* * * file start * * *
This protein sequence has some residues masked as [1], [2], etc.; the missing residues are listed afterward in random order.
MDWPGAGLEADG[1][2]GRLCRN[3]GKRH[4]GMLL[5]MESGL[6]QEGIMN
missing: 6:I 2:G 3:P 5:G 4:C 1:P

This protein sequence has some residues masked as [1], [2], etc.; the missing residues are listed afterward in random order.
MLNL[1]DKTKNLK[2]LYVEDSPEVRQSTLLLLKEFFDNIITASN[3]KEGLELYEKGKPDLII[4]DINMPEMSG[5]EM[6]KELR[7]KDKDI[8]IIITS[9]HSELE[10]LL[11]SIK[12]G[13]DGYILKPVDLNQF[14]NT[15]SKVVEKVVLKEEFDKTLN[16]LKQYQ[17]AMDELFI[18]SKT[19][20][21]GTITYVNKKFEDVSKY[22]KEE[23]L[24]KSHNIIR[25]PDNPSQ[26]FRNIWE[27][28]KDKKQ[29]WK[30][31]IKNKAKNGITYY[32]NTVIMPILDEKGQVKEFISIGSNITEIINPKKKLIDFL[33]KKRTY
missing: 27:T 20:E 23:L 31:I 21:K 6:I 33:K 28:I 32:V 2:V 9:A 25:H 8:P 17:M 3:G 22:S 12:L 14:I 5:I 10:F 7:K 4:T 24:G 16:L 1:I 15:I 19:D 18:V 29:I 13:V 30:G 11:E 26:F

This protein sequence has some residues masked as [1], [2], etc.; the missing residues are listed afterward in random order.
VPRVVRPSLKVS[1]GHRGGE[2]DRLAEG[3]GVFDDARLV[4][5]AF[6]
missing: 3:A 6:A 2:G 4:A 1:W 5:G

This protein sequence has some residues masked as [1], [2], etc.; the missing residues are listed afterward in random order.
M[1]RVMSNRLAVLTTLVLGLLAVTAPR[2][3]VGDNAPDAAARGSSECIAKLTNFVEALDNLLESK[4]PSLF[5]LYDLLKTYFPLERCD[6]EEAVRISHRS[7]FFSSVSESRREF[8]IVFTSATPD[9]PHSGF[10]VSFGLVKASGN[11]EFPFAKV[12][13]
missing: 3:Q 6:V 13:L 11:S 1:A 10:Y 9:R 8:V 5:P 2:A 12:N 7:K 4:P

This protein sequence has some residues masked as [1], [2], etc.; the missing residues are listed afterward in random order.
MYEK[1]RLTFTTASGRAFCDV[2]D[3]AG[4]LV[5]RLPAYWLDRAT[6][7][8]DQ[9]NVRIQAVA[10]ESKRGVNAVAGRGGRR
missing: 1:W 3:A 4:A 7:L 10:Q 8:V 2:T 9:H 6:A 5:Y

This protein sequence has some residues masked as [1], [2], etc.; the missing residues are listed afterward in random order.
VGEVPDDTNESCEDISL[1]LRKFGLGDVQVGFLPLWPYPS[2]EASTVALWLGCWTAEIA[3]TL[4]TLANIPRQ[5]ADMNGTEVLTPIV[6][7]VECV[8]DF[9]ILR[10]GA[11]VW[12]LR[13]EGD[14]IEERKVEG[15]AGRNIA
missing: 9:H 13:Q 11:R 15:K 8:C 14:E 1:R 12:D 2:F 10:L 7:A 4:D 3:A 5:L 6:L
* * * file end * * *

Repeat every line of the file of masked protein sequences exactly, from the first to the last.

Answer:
This protein sequence has some residues masked as [1], [2], etc.; the missing residues are listed afterward in random order.
MDWPGAGLEADG[1][2]GRLCRN[3]GKRH[4]GMLL[5]MESGL[6]QEGIMN
missing: 6:I 2:G 3:P 5:G 4:C 1:P

This protein sequence has some residues masked as [1], [2], etc.; the missing residues are listed afterward in random order.
MLNL[1]DKTKNLK[2]LYVEDSPEVRQSTLLLLKEFFDNIITASN[3]KEGLELYEKGKPDLII[4]DINMPEMSG[5]EM[6]KELR[7]KDKDI[8]IIITS[9]HSELE[10]LL[11]SIK[12]G[13]DGYILKPVDLNQF[14]NT[15]SKVVEKVVLKEEFDKTLN[16]LKQYQ[17]AMDELFI[18]SKT[19][20][21]GTITYVNKKFEDVSKY[22]KEE[23]L[24]KSHNIIR[25]PDNPSQ[26]FRNIWE[27][28]KDKKQ[29]WK[30][31]IKNKAKNGITYY[32]NTVIMPILDEKGQVKEFISIGSNITEIINPKKKLIDFL[33]KKRTY
missing: 27:T 20:E 23:L 31:I 21:K 6:I 33:K 28:I 32:V 2:V 9:A 25:H 8:P 17:M 3:G 22:S 12:L 14:I 5:I 10:F 7:K 4:T 24:G 16:L 1:I 15:I 19:D 18:V 29:I 13:V 30:G 11:E 26:F

This protein sequence has some residues masked as [1], [2], etc.; the missing residues are listed afterward in random order.
VPRVVRPSLKVS[1]GHRGGE[2]DRLAEG[3]GVFDDARLV[4][5]AF[6]
missing: 3:A 6:A 2:G 4:A 1:W 5:G

This protein sequence has some residues masked as [1], [2], etc.; the missing residues are listed afterward in random order.
M[1]RVMSNRLAVLTTLVLGLLAVTAPR[2][3]VGDNAPDAAARGSSECIAKLTNFVEALDNLLESK[4]PSLF[5]LYDLLKTYFPLERCD[6]EEAVRISHRS[7]FFSSVSESRREF[8]IVFTSATPD[9]PHSGF[10]VSFGLVKASGN[11]EFPFAKV[12][13]
missing: 3:Q 6:V 13:L 11:S 1:A 10:Y 9:R 8:V 5:P 2:A 12:N 7:K 4:P

This protein sequence has some residues masked as [1], [2], etc.; the missing residues are listed afterward in random order.
MYEK[1]RLTFTTASGRAFCDV[2]D[3]AG[4]LV[5]RLPAYWLDRAT[6][7][8]DQ[9]NVRIQAVA[10]ESKRGVNAVAGRGGRR
missing: 1:W 3:A 4:A 7:L 10:Q 8:V 2:T 9:H 6:A 5:Y

This protein sequence has some residues masked as [1], [2], etc.; the missing residues are listed afterward in random order.
VGEVPDDTNESCEDISL[1]LRKFGLGDVQVGFLPLWPYPS[2]EASTVALWLGCWTAEIA[3]TL[4]TLANIPRQ[5]ADMNGTEVLTPIV[6][7]VECV[8]DF[9]ILR[10]GA[11]VW[12]LR[13]EGD[14]IEERKVEG[15]AGRNIA
missing: 9:H 13:Q 11:R 15:K 8:C 14:E 1:R 12:D 2:F 10:L 7:A 4:D 3:A 5:L 6:L